On a side note, I'm using Python 2.5 as installed via MacPorts. Before I could use the gdata APIs, I had to install py25-socket-ssl.

The APIs are pretty well documented via the examples from the Python Developer's Guide. Here's how I'm authenticating a Django project with users on Google Apps.

To start, there are three configuration variables that I added to the Django project's module:

# Google Apps Settings
GAPPS_USERNAME = 'name_of_an_admin_user'
GAPPS_PASSWORD = 'admin_users_password'

These will allow the module to authenticate against Google Apps and ask for specific details about the user.

Here's the code for

import logging
from django.contrib.auth.models import User
from django.conf import settings
from gdata.apps.service import AppsService, AppsForYourDomainException
from import DocsService
from gdata.service import BadAuthentication


class GoogleAppsBackend:
""" Authenticate against Google Apps """

def authenticate(self, username=None, password=None):
logging.debug('GoogleAppsBackend.authenticate: %s - %s' % (username, '*' * len(password)))
admin_email = '%s@%s' % (settings.GAPPS_USERNAME, settings.GAPPS_DOMAIN)
email = '%s@%s' % (username, settings.GAPPS_DOMAIN)

# Check user's password
logging.debug('GoogleAppsBackend.authenticate: gdocs')
gdocs = DocsService() = email
gdocs.password = password
# Get the user object

logging.debug('GoogleAppsBackend.authenticate: gapps')
gapps = AppsService(email=admin_email, password=settings.GAPPS_PASSWORD, domain=settings.GAPPS_DOMAIN)
guser = gapps.RetrieveUser(username)

logging.debug('GoogleAppsBackend.authenticate: user - %s' % username)
user, created = User.objects.get_or_create(username=username)

if created:
logging.debug('GoogleAppsBackend.authenticate: created') = email
user.last_name =
user.first_name =
user.is_active = not guser.login.suspended == 'true'
user.is_superuser = guser.login.admin == 'true'
user.is_staff = True

except BadAuthentication:
logging.debug('GoogleAppsBackend.authenticate: BadAuthentication')
return None

except AppsForYourDomainException:
logging.debug('GoogleAppsBackend.authenticate: AppsForYourDomainException')
return None

return user

def get_user(self, user_id):

user = None
user = User.objects.get(pk=user_id)

except User.DoesNotExist:
logging.debug('GoogleAppsBackend.get_user - DoesNotExist')
return None

return user

It was pretty easy to write and debug this code using the module as a working example.

One downside to this code is that any newly created users in the Django auth database don't have any rights. So if the Django project is expecting to be able to dynamically change the contents based on the rights that the user has, the account will have to manually modified via the Django admin interface. Not too bad, but annoying.

Sunday, January 18, 2009

SSH and OS X

This has been driving me nuts for the past several months but I hadn't made the time to figure out the problem. Basically, the only account that could be used to ssh into our OS X server was the admin account. The admin account lives in the traditional Unix /etc/passwd database. Any account that was created via Workgroup Manager, like mine, (that is one that lives in Open Directory, OS X's LDAP authentication database) wouldn't work. As I said, this has been driving me nuts and I finally spent some time digging through the man pages, configuration files and log files to figure out what was going on.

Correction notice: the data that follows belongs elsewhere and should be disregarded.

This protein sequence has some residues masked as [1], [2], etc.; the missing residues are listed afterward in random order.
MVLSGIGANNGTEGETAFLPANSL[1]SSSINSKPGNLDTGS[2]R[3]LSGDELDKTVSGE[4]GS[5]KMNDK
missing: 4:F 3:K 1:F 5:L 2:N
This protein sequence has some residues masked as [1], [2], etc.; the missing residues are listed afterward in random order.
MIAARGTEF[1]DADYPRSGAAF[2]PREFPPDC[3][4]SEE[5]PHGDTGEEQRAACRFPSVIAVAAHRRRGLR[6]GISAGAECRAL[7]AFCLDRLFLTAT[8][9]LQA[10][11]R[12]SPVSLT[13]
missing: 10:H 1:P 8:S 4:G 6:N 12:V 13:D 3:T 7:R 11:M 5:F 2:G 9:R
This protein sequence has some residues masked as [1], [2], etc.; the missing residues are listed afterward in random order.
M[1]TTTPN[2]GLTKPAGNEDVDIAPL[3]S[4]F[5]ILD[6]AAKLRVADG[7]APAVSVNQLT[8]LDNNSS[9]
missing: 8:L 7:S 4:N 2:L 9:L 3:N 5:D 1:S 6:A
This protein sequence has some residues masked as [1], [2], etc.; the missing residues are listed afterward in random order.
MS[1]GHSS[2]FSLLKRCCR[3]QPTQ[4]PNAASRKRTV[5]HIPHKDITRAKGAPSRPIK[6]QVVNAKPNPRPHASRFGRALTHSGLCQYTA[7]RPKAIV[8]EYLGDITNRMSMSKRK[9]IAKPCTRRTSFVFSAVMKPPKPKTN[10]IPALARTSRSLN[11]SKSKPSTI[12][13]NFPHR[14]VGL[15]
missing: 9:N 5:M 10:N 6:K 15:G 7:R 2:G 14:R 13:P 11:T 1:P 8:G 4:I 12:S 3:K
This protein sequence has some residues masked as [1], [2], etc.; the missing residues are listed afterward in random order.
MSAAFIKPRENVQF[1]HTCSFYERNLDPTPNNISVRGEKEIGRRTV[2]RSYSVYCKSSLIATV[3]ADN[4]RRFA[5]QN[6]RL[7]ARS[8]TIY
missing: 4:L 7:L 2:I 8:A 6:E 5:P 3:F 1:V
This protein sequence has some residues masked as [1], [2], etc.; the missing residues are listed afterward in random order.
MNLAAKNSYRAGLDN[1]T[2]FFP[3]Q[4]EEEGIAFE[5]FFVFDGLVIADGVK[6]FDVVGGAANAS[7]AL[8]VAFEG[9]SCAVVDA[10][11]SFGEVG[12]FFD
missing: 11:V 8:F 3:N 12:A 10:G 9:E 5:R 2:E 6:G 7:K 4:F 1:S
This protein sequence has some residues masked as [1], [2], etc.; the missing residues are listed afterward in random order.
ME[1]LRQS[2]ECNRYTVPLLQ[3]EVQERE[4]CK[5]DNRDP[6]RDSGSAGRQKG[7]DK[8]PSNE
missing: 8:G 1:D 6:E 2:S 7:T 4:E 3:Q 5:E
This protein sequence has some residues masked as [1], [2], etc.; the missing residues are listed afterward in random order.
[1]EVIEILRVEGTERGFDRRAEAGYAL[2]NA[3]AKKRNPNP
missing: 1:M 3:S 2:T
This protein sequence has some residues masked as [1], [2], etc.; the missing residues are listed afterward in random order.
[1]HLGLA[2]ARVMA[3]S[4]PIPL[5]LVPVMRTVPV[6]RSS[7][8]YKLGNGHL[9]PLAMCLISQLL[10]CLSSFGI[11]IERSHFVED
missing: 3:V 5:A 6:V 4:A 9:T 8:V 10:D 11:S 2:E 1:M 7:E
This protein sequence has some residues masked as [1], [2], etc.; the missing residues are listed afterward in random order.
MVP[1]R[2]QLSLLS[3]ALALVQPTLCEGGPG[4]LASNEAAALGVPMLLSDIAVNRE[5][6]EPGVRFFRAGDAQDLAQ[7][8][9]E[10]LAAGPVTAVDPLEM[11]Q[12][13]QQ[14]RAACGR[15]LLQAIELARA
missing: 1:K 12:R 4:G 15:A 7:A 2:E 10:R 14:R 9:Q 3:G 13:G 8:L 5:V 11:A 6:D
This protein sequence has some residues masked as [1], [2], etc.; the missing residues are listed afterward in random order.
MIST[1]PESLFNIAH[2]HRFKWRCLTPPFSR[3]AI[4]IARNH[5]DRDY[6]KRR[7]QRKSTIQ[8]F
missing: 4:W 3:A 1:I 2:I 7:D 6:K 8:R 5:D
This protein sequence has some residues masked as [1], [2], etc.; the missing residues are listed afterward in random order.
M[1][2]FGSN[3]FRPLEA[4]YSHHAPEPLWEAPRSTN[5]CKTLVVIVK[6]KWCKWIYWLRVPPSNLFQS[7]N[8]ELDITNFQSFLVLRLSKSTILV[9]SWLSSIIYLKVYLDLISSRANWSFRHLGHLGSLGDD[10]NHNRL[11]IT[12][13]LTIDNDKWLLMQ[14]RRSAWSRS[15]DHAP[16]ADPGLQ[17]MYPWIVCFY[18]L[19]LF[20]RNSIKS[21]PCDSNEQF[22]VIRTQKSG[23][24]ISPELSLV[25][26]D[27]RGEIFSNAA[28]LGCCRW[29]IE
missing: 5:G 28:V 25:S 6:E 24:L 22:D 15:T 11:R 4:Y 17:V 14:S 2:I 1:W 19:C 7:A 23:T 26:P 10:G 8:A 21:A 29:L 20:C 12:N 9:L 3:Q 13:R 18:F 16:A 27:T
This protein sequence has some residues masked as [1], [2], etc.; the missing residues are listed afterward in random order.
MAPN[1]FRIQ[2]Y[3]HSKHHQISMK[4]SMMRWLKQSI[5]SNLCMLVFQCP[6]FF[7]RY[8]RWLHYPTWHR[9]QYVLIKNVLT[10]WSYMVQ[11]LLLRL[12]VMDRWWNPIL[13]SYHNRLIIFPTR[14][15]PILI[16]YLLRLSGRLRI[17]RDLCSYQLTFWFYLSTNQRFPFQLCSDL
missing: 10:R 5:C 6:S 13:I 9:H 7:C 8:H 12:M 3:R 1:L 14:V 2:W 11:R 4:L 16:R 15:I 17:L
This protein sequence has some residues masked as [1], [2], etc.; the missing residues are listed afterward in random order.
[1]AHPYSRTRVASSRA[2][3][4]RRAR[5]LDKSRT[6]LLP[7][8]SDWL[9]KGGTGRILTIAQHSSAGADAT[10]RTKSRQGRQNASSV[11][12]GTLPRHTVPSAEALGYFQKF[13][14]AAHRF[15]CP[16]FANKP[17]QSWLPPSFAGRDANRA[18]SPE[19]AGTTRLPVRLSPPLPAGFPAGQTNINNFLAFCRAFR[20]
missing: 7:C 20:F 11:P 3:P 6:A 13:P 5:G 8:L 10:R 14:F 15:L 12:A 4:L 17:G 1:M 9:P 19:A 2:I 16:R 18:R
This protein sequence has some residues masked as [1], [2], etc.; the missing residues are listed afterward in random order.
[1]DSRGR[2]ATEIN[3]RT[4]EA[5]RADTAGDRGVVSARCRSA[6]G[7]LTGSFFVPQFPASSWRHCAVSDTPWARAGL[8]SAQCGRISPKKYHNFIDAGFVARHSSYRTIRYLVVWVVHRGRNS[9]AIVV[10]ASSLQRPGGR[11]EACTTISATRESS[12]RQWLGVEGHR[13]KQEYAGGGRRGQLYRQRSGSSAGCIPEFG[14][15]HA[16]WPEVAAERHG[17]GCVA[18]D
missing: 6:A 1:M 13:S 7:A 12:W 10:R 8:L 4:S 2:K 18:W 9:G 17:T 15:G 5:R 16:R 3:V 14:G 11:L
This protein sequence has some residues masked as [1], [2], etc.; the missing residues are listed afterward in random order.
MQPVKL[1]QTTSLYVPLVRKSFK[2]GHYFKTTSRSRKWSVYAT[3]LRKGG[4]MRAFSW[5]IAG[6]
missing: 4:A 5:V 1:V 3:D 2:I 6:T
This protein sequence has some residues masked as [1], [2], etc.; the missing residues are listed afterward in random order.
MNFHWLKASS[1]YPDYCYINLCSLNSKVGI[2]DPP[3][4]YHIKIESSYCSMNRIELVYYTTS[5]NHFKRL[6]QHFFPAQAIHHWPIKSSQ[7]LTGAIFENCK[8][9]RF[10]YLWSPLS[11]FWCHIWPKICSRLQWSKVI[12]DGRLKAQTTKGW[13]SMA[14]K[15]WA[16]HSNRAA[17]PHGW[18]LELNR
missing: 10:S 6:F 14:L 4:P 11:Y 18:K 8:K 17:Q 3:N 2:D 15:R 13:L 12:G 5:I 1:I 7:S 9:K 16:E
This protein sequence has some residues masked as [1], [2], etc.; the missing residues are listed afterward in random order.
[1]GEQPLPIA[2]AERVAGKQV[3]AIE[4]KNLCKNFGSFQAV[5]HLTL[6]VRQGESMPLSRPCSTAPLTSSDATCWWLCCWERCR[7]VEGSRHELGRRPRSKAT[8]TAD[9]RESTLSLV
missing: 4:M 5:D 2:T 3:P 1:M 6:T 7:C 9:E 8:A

It seems that a previous sysadmin had added the AllowUsers keywords to the sshd configuration file in /etc/sshd_config. On the AllowUsers line were listed the users who were able to connect via ssh. And wouldn't you know, my account wasn't listed.

I got to this point by reading through the /var/log/secure.log file to see what OS X was recording as the problem with connecting. There was one line in particular that stood out:

Jan 18 15:13:09 xyzzy sshd[4656]: User peter from not allowed because not listed in AllowUsers
AllowUsers? That's strange. I don't remember anywhere in OS X that would use a convention like this to control the environment. But a quick search on Google shows that this was a keyword used in the sshd configuration file. Adding my account name to the list and I was able to ssh in without any problem. Oh yeah, life is good!

One cool side note, sshd didn't have to be restarted. It's smart enough to know the configuration file has changed. Makes it very easy to test configuration changes.

But modifying the /etc/sshd_config file every time I need to allow ssh access to someone isn't an easy way to manage account priveleges on OS X. Looking a bit more at the sshd_config man page shows that there's also a AllowGroup option. So I removed the AllowUsers line and replaced it with:

AllowGroup ssh
Then using the standard Workgroup Manager, I added a new group called ssh and put the various accounts that need ssh access into the group. Now any accounts that needs ssh access can easily be added (or removed) from the ssh group and sshd will automatically give them access.